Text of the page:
Positioning yourself as a man-in-the-middle (MitM) is a powerful situation to leverage during a security assessment.
Unfortunately, in some situations, leveraging an active MitM position is difficult. There are existing proxies that try to alleviate these issues but they all seem to suffer from a flaw that makes using the tool undesirable. MitM-VM and Trudy are a complimentary set of tools that are designed to address several issues with existing proxies. Together they enable easy-to-setup and powerful man-in-the-middle positions.
Why build these tools? Modifying custom binary protocols on the fly while sitting between an embedded device and a server is usually a slow process that involves sniffing legitimate traffic and then rebuilding packets programmatically. Trudy makes this process easy by enabling Burp-like features for generalized TCP traffic.
MitM-VM is a Vagrant virtual machine that can be used as a transparent proxy. For those who have not used Vagrant, deploying the virtual machine is very straightforward and the virtual machine will be configured to handle most proxying situations. A simplistic motivating example: before MitM-VM, I often used an OpenWRTrouter with tcpdump (or similar) to monitor the traffic of my target device. This works well in most cases, but suffers from two major issues: first, routers are equipped with inferior hardware when compared to my laptop; second, I now have two pieces of hardware to manage. MitM-VM can be configured to provide the same functionality as my multi-hardware setup. Aside from the added benefit of less physical hardware and better specifications, I now also have a fully-featured Debian box to handle my traffic. (I still love OpenWRT though!)
MitM-VM also installs and configures several utilities that can be used to monitor or modify traffic. MitM-VM’s documentation lists these tools.
Trudy is written in Golang and intended to be used within MitM-VM. Trudy is a transparent proxy that works for any TCP connection and allows for programmatic and manual modification of TCP packets. Trudy aims to be simple to configure, easy to install, and generic enough to provide value in unique situations.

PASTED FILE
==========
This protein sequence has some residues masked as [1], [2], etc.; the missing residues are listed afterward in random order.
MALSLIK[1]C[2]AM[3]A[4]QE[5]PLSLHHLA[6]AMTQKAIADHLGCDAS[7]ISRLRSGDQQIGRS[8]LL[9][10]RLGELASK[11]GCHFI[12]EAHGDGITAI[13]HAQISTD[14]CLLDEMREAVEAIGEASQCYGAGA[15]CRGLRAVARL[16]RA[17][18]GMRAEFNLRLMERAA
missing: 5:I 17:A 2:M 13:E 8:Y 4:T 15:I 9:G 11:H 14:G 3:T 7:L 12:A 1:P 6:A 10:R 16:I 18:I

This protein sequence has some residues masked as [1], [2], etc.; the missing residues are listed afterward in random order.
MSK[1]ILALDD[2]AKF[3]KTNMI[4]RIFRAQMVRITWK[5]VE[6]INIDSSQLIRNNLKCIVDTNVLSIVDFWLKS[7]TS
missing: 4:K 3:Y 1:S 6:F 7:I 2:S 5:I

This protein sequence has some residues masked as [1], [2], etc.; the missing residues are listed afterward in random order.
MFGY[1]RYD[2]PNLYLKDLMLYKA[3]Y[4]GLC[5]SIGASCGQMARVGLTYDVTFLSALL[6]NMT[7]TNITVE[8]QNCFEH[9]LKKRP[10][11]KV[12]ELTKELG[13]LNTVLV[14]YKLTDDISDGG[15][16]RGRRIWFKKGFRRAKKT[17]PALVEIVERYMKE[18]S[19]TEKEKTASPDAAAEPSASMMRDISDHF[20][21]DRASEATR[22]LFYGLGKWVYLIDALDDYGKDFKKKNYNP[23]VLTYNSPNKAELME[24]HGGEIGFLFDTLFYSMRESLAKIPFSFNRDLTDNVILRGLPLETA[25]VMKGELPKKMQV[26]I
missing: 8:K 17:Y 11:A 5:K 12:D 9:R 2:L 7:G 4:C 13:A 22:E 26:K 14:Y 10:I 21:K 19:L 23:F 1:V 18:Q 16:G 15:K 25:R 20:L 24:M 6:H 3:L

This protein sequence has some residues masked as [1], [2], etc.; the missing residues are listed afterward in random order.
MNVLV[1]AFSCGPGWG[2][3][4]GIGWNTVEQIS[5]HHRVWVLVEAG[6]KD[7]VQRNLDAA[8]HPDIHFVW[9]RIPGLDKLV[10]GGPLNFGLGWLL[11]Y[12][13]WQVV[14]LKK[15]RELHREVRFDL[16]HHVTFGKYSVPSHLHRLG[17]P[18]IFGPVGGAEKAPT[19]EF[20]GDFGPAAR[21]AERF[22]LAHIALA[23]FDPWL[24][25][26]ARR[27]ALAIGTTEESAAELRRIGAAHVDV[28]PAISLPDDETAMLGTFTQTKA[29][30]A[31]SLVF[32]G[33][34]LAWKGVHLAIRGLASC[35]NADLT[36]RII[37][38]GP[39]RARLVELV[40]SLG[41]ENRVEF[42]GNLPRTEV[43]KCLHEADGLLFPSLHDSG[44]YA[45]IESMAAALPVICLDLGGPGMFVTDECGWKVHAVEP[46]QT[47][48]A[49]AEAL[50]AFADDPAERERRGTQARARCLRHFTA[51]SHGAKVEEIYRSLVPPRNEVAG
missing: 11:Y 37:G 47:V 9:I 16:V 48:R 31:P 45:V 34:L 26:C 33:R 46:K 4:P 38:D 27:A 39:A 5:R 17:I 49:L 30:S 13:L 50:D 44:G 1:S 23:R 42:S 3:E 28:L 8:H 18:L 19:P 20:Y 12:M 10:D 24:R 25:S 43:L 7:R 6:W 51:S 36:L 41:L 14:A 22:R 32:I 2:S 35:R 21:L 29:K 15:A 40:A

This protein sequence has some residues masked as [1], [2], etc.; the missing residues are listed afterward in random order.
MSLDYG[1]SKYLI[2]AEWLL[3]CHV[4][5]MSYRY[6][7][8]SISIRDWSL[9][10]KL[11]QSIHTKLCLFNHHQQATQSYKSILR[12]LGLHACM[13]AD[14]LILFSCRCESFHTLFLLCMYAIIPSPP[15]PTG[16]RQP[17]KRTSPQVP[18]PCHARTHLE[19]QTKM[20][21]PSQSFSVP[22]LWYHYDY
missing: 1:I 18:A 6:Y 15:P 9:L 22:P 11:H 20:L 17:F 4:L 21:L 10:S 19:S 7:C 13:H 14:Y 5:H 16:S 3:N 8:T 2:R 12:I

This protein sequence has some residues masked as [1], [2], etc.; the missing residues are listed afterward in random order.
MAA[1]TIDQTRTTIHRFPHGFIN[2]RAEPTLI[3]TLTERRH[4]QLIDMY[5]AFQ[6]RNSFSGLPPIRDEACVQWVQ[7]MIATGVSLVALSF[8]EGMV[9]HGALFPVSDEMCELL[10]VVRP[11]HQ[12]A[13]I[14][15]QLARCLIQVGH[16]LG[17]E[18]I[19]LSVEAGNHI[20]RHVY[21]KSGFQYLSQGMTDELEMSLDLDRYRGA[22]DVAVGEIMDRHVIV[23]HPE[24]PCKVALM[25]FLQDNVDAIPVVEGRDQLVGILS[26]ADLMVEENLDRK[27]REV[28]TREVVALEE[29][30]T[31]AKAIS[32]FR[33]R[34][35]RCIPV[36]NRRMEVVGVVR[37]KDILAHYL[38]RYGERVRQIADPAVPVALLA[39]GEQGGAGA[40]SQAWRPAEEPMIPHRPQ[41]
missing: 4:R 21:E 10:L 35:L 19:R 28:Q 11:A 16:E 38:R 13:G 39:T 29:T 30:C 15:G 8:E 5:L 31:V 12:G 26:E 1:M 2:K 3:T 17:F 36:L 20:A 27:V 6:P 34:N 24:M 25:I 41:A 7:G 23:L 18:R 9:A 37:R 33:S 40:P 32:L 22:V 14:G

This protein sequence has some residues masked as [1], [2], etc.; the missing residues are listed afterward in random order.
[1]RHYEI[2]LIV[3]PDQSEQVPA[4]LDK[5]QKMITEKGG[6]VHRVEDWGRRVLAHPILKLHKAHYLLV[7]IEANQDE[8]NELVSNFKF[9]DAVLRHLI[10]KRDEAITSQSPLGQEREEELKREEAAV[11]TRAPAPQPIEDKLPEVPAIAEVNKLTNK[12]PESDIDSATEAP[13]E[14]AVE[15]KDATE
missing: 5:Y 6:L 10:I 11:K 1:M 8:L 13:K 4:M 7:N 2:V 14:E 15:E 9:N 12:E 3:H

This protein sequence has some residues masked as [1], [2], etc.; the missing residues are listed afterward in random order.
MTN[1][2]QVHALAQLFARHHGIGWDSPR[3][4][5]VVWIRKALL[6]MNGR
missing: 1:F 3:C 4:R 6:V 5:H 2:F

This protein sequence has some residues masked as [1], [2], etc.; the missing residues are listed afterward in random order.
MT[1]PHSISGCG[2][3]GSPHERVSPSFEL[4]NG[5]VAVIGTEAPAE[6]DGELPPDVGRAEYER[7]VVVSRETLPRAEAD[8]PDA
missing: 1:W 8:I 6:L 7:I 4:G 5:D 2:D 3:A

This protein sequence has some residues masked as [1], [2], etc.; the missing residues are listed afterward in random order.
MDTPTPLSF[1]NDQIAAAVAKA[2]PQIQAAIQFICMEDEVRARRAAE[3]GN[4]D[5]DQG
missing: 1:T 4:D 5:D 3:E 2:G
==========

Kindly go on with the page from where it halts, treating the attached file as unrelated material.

It does this by creating a 2-way “pipe” for each connection it proxies. The device you are proxying (the “client”) connects to Trudy (but doesn’t know this) and Trudy connects to the client’s intended destination (the “server”). Traffic is then passed between these pipes. Users can create Go functions to mangle data between pipes.
To proxy TLS connections, the Trudy binary spins up a TLS server with an invalid certificate. Obviously, you will need a valid certificate or a client that does not validate certificates.
Trudy was designed for monitoring and modifying proxy-unaware devices that use non-HTTP protocols. If you want to intercept and modify HTTP(S) traffic, Burp Suite is probably the better option.
Praetorian was engaged to perform an assessment of an Internet-connected home device. This device leveraged a custom binary protocol on top of TCP that had several security issues. Notably, the protocol header information contained the packet’s length information and the packet’s headers were not authenticated. This length value was trusted by the device and used during a packet processing routine. An active man-in-the-middle could leverage this flaw and overflow a buffer. We needed to modify non-HTTP traffic, so Burp would not work. We also needed to modify a byte whose location and value was dependent on other information within the packet, so
netsed would not work. Lastly, we wanted minimal configuration and install time, so Mallory or Squid would not work. Trudy coupled with MitM-VM alleviated all of these issues.
If either MitM-VM or Trudy seem interesting to you, please check out the READMEs on their respective Github repos. I have documented enough information to make getting started with either project a straightforward process. If anything seems unclear, difficult to set up, or broken please feel free to open a Github issue or contact us directly at: firstname.lastname@example.org.